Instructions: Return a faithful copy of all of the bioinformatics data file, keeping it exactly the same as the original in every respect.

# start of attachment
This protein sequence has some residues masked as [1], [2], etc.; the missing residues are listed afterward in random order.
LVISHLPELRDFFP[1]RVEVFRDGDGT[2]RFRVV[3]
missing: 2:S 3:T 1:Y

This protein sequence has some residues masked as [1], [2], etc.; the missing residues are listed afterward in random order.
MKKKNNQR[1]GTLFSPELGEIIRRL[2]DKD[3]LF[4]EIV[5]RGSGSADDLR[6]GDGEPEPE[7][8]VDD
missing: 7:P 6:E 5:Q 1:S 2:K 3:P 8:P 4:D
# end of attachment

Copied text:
This protein sequence has some residues masked as [1], [2], etc.; the missing residues are listed afterward in random order.
LVISHLPELRDFFP[1]RVEVFRDGDGT[2]RFRVV[3]
missing: 2:S 3:T 1:Y

This protein sequence has some residues masked as [1], [2], etc.; the missing residues are listed afterward in random order.
MKKKNNQR[1]GTLFSPELGEIIRRL[2]DKD[3]LF[4]EIV[5]RGSGSADDLR[6]GDGEPEPE[7][8]VDD
missing: 7:P 6:E 5:Q 1:S 2:K 3:P 8:P 4:D